LONDON -- British anti-terrorist police hunted Wednesday for more suspects who are feared to be in possession of ricin, a lethal toxin that was found during the arrests of six Algerians.
Police also announced the capture of a suspect linked to the six already in custody under anti-terrorism laws. Those men were arrested Sunday in raids that turned up the traces of ricin, which can kill within a matter of days. There is no antidote.
British authorities said the seventh suspect is a 33-year-old man arrested Tuesday in North London, the scene of some of the previous arrests.
Police were looking for suspects linked to an apparent makeshift laboratory in a tiny apartment above a pharmacy in Wood Green, a low-income area in North London with a large population of Muslim immigrants.
Investigators found equipment that is believed to have been used to produce the poison in the apartment.
“We are following leads, but we are not looking for a specific number of people,” a Scotland Yard official said. Police were also searching for ricin that could have been removed from the apartment by those still at large, he said.
Security was visibly stepped up at airports, ports, government buildings and other potential targets of terrorists.
Ricin probably wouldn’t be an effective weapon in an attack intended to cause mass casualties, according to experts. Instead, Britons worry that it could be used in a terrorist operation reminiscent of the anthrax killings in the U.S. in 2001: random sneak attacks aimed at causing widespread panic.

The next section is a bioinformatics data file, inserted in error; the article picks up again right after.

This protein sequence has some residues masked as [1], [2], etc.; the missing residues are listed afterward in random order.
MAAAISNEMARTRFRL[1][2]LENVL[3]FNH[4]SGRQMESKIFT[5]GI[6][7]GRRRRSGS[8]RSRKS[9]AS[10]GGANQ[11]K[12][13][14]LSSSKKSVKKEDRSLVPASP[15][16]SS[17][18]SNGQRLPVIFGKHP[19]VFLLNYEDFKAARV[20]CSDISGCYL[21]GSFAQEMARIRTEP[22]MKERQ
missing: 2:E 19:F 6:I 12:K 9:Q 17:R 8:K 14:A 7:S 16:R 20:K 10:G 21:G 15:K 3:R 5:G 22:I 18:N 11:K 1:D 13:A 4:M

Authorities want Britons to be on alert for possible symptoms of ricin poisoning, which initially resemble those of a severe flu and can quickly escalate into massive organ breakdown, according to Sue Atkinson, a public health official in London.
“But from a health point of view, it’s much more likely that people are going to have colds or flu or other illnesses having to do with the winter than anything to do with this,” Atkinson said.
In the past, assassins in Europe and white supremacists in the U.S. have plotted to inject victims with ricin or smear the poison on doorknobs in hopes that people would touch and eventually ingest it.
Law enforcement officials in Europe believe that the case in Wood Green could be tied to the Al Qaeda terrorist network, which has trained operatives in the use of ricin and other biological and chemical weapons. There was no official confirmation Wednesday that the seven suspects are part of the reconstituted Abu Doha network, an Al Qaeda organization in France and Britain that has been targeted in recent weeks by police trying to head off an attack.
Nonetheless, the apartment where the ricin traces turned up is about 200 yards from the onetime home of an accused member of the Abu Doha network, Mustafa Labsi, 33. He was arrested here in February 2001 and is in custody in Belmarsh, a high-security prison in southeastern London, awaiting extradition to France for allegedly plotting a bomb attack on the Group of 7 summit in Lille in 1996.
As forensic experts returned to conduct further tests at the Wood Green apartment, municipal authorities told reporters that two of the jailed suspects were 17-year-old asylum seekers whom the city had housed in the apartment at public expense.
Stobart reported from London and Rotella from Paris.